Apple Watch Series 8 and SE 2 reviews are available now

The first reviews of the Apple Watch Series 8 and the second generation Apple Watch SE have appeared. Before the pre-orders reach shoppers on Friday, these early reviews provide our first in-depth look at the modest Apple Watch Series 8 upgrades and the new generation of entry-level Apple Watch models with the SE 2.

Down Borderland, most of the Apple Watch Series 8 improvements are invisible to the naked eye because it has the exact same design with slightly different colors. The review highlights how the body temperature sensor works, as Apple hasn’t provided much information about it:

The watch’s temperature sensor is mostly passive. Unlike existing ECG, heart rate, and blood oxygen sensors, you cannot take readings on demand. You can only get wrist temperature readings if you have Sleep Focus turned on and sleep tracking is turned on. Additionally, you need to sleep with your Apple Watch for five nights to establish a baseline. When you do this, you’ll only see deviations from that baseline. You will never really look at your wrist and think, “Oh, I have a fever because my temperature is 100 degrees Fahrenheit.”

(…) If you happen to track your cycles in the Health app, turning on wrist temperature readings means you can get retrospective ovulation estimates after about two cycles.

Tom’s guides talks about the new Car Crash Detection feature, highlighting two improved sensors on Apple Watch Series 8:

The Apple Watch Series 8 includes two new motion sensors, as well as an improved gyroscope and accelerometer. Together, they can sample movement 4 times faster than before, so the watch will be able to accurately detect a failure. And in the unfortunate event of a failure, your Apple Watch will automatically call emergency services and notify your emergency contacts. Gloomy as it is, getting help sooner can be a matter of life or death.

Engadget Notes that the new S8 chip is not faster, but can improve battery overall:

While the 8 Series uses the newer S8 processor in the package, it didn’t feel much faster than its predecessor. Overall, it took a little longer, although I need more testing time to be sure. I also suspect that the larger size may have something to do with it. I used the new low power mode on watchOS 9 one morning when the Series 8 battery dropped to 20 percent and I still had to run to the gym for my 8am workout. He managed to hold on for at least two hours while still being able to track my results during HIIT classes. I was impressed with how little I felt that I had to sacrifice myself in exchange for the extra juice.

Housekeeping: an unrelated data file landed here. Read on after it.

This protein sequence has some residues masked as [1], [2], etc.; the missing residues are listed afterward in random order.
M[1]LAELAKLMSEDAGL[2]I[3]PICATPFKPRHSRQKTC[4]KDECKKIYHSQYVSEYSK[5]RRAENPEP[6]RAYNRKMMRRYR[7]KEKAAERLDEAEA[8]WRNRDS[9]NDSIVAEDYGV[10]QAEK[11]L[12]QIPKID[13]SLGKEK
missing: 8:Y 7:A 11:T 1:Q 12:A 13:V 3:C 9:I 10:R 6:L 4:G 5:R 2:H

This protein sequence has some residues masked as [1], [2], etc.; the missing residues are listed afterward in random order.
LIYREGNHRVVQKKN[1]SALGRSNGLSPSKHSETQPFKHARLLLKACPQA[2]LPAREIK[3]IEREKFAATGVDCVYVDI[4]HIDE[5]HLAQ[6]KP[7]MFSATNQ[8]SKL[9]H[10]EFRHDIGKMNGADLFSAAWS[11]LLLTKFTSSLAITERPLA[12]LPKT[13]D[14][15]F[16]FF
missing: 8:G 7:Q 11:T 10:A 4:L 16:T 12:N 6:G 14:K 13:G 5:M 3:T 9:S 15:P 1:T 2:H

Wall Street Journal praises the new low-power mode:

[Low Power mode] cuts the always-on display and background heart rate measurements while keeping activity tracking and drop detection – perfect for long flights or a weekend without a charger (…) In my tests, the low-power mode extended the battery life of the 8 series – as well as my older series 7 watch The watches even had some battery after 36 hours, but had to be recharged to 30% for the second night of sleep tracking. (Apple’s estimate of 36 hours is based on tests that don’t include sleep tracking, although sleep tracking still works when the feature is turned on.)

TechCrunchfor example, it highlights the importance of emergency functions, especially for older users. One of the new features is international emergency calls:

International Emergency Calls extend this feature for overseas travelers to approximately 120 countries / regions around the world. The system can also wake up if the watch detects a fall. These are by no means “sexy” traits – and that probably contributed to the somewhat subdued response to the product’s launch. I’d venture to say that these kinds of add-ons aren’t exactly the kind of features that move the needle for too many users, but Apple is building a strong hold as a device for older users and people with known health issues.

Reviews on Apple Watch SE (2022)

Streets summarizes what the selection of the new Apple Watch SE looks like in 2022:

The Apple Watch SE is best for those new to Apple Watch, who don’t need all the health features of a display that’s always on, or if you have an older model like Series 1, 2, or 3.

Engadget doubles Streets review by highlighting what you are missing when selecting your Apple Watch:

The main features you will miss if you opt for the SE instead of the Series 8 are the Always On Display (AOD), EKG reader, blood oxygen app, and the new skin temperature sensor. Like the older SE, this year’s model also loads slower than the 7 and 8 series and lacks the U1 chip for the ultra wideband band. It also lacks an IP6X dust resistance rating compared to more premium counterparts, so if you fancy taking it Tough Mudding or to the beach, consider the more expensive model. Those who hate chunky bezels will also find that the thicker SE boundaries are off-putting, but I didn’t notice much difference side by side.

Wall Street Journal talks about the slight differences between the predecessor of the Apple Watch SE 2 and who this smartwatch might be worth it for:

SE ($ 249 and up): If you want basic activity tracking and safety features, get the SE. There is no always-on display, temperature sensor, blood oxygen sensor, or ECG application. Like the Series 8, it is water resistant to 50 meters.

Video review of Apple Watch Series 8 and Apple Watch SE 2

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